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05 SEPTEMBER 2014

The Largest Vocabulary in Hip hop

"Literary elites love to rep Shakespeare's vocabulary: across his entire corpus, he uses 28,829 words, suggesting he knew over 100,000 words and arguably had the largest vocabulary, ever.

I decided to compare this data point against the most famous artists in hip hop. I used each artist's first 35,000 lyrics. That way, prolific artists, such as Jay–Z, could be compared to newer artists, such as Drake.

35,000 words covers 3–5 studio albums and EPs. I included mixtapes if the artist was just short of the 35,000 words. Quite a few rappers don't have enough official material to be included (e.g., Biggie, Kendrick Lamar). As a benchmark, I included data points for Shakespeare and Herman Melville, using the same approach (35,000 words across several plays for Shakespeare, first 35,000 of Moby Dick).

I used a research methodology called token analysis to determine each artist's vocabulary. Each word is counted once, so pimps, pimp, pimping, and pimpin are four unique words. To avoid issues with apostrophes (e.g., pimpin' vs. pimpin), they're removed from the dataset. It still isn't perfect. Hip hop is full of slang that is hard to transcribe (e.g., shorty vs. shawty), compound words (e.g., king shit), featured vocalists, and repetitive choruses.

It's still directionally interesting. Of the 85 artists in the dataset, let's take a look at who is on top."

(Matt Daniels, May 2014)

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TAGS

benchmark • big vocabulary • choice of words • corpus • cultural expressiondatasetdictiondigital humanitiesEnglish languageexpressive repertoireexpressive vocabulary • extensive vocabulary • Herman Melville • hip-hop • lexicomane • lyrics • Matt Daniels • Moby Dick • musicnaming • pimp • raprapperresearch method • sesquipedalian • slang • speaking vocabulary • token analysis • use of wordsvocabularyWilliam Shakespeareword heapwords

CONTRIBUTOR

Simon Perkins
15 MARCH 2012

Seeking quality in criterion referenced assessment

"Norm and criterion referenced assessment are two distinctly different methods of awarding grades that express quite different values about teaching, learning and student achievement. Norm referenced assessment, or 'grading on the curve' as it is commonly known, places groups of students into predetermined bands of achievements. Students compete for limited numbers of grades within these bands which range between fail and excellence. This form of grading speaks to traditional and rather antiquated notions of 'academic rigour' and 'maintaining standards'. It says very little about the nature or quality of teaching and learning, or the learning outcomes of students. Grading is formulaic and the procedure for calculating a final grade is largely invisible to students.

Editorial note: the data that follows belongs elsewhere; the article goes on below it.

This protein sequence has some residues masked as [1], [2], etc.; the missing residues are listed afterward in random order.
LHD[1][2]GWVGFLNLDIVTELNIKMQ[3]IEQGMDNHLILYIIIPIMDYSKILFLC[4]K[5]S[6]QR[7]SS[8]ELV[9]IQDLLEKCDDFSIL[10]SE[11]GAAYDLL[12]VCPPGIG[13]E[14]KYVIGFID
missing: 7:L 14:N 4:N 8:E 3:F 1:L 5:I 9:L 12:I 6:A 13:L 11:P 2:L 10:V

Criterion referenced assessment has been widely adopted in recent times because it seeks a fairer and more accountable assessment regime than norm referencing. Students are measured against identified standards of achievement rather than being ranked against each other. In criterion referenced assessment the quality of achievement is not dependent on how well others in the cohort have performed, but on how well the individual student has performed as measured against specific criteria and standards. Underlying this grading scheme is a concern for accountability regarding the qualities and achievements of students, transparency and negotiability in the process by which grades are awarded, an acknowledgement of subjectivity and the exercise of professional judgement in marking."

(Lee Dunn, Sharon Parry and Chris Morgan, 2002)

TAGS

2002 • academic rigour • accountabilityassessmentassessment criteria • assessment regime • awarding grades • banding • benchmark • cohort • criteria and standards • criterion • criterion referenced assessment • education • excellence • fail • fairness • grades • grading • grading on the curve • grading schemeinformation in contextlearninglearning outcomes • marking • measurement • negotiability • norm • norm referenced assessment • norm referencing • pedagogy • predetermined bands of achievements • professional judgement • qualities and achievements • quality of achievement • range • ranked • standardisationstandardised testingstandardsstandards of achievementstudent achievementstudent performancestudentssubjectivityteachingteaching and learning • teaching and learning quality • teaching methodstransparency

CONTRIBUTOR

Simon Perkins
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